“If civilian nuclear cooperation is to be a primary fixture and symbol of the cordialization of Indo-Canadian relations,” writes CIGI Fellow Ernie Regehr, “it should be built on the most robust of nonproliferation conditions.” (Ernie Regehr, “The Canada-India civilian nuclear cooperation deal,” Disarming Conflict blog, 29 June 2010)
Unfortunately, the deal that Canadian Prime Minister Stephen Harper and Indian Prime Minister Manmohan Singh signed last Sunday following the G-20 Summit doesn’t meet that crucial standard:
In the likely event of Canadian uranium sales to India, for example, Canadians can be assured that uranium from this country will not find its way into Indian bombs. But if Prime Minister Harper were asked to also assure Canadians that the sale of Canadian uranium to India would not in any way make it possible for India to accelerate its production of fissile material for weapons purposes, he could not credibly do so.
India’s current production of fissile material is limited by its relatively small domestic uranium supply, which has to supply both its civilian nuclear power program and its military nuclear weapons program. The Canada-India deal will remove that current limitation: “once it is able to import uranium for its civilian needs [India] will be in a position to use more and perhaps all of its domestic uranium for military purposes.”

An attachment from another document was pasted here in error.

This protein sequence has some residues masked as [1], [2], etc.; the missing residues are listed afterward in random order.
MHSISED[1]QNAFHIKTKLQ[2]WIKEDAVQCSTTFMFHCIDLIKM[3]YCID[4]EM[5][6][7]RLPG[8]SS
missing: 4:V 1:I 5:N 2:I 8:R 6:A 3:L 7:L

And that, notes Regehr, could add further fuel to the already dangerous nuclear arms race between India and Pakistan.
Nuclear non-proliferation and disarmament are longstanding goals of Canadian foreign policy.
But business is business, and the Canadian government has apparently concluded that increased nuclear peril is a small price to pay when lucrative uranium sales are on the line.
Bill Curry, “Canada signs nuclear deal with India,” Globe and Mail, 27 June 2010
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